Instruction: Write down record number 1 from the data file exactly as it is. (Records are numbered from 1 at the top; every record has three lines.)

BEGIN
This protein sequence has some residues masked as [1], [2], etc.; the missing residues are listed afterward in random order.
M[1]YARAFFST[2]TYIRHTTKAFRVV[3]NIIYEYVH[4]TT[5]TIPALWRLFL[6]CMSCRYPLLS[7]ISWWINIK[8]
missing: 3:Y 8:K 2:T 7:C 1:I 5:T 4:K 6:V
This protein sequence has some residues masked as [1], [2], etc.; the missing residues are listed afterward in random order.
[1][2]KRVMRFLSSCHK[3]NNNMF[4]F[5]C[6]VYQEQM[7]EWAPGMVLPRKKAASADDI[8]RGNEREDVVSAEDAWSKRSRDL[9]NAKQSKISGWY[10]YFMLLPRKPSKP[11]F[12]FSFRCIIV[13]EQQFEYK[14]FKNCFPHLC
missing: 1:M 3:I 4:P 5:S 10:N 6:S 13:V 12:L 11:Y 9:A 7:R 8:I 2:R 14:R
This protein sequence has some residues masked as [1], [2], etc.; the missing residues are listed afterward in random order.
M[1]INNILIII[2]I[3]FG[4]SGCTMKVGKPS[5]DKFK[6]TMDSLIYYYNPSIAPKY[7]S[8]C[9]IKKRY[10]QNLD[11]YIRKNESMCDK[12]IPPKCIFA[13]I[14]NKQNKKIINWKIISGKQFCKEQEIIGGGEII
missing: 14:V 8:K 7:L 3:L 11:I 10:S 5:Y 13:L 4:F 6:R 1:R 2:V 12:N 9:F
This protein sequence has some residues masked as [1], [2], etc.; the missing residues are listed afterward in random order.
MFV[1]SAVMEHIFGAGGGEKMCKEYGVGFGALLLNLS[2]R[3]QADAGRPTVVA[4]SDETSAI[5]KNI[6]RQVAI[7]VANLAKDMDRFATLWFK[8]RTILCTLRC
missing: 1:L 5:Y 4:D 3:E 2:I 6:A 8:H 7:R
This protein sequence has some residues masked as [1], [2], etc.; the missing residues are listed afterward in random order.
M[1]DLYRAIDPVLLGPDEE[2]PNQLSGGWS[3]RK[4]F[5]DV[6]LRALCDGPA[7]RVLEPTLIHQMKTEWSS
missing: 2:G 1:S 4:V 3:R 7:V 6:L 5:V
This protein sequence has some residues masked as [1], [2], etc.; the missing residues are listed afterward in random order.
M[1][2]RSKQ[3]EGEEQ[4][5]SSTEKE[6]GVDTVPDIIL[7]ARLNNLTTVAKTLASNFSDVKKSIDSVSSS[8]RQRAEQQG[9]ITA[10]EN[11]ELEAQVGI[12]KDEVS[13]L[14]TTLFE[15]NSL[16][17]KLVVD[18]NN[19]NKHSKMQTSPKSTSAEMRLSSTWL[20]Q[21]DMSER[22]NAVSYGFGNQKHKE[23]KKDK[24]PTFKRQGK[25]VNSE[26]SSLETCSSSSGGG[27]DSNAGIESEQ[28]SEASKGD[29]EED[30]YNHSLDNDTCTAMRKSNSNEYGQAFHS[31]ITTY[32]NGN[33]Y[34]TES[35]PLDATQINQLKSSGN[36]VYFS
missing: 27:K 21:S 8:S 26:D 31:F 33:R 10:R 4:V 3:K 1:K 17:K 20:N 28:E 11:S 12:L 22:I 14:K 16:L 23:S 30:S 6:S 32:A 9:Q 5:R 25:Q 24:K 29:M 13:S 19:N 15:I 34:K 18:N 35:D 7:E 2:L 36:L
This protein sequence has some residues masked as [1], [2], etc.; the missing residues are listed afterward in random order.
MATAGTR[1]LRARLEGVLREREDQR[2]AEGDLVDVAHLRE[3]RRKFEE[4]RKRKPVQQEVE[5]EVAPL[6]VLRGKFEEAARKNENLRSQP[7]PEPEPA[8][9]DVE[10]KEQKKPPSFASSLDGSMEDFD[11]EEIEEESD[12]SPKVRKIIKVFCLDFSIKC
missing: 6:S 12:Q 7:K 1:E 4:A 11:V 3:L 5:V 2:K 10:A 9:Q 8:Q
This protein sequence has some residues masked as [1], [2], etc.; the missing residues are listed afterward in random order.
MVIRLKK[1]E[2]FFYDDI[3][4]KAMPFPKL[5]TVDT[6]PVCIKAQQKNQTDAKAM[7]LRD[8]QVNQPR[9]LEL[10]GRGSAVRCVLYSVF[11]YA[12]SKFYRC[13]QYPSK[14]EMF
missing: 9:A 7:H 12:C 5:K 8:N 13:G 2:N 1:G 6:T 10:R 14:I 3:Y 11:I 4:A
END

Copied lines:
This protein sequence has some residues masked as [1], [2], etc.; the missing residues are listed afterward in random order.
M[1]YARAFFST[2]TYIRHTTKAFRVV[3]NIIYEYVH[4]TT[5]TIPALWRLFL[6]CMSCRYPLLS[7]ISWWINIK[8]
missing: 3:Y 8:K 2:T 7:C 1:I 5:T 4:K 6:V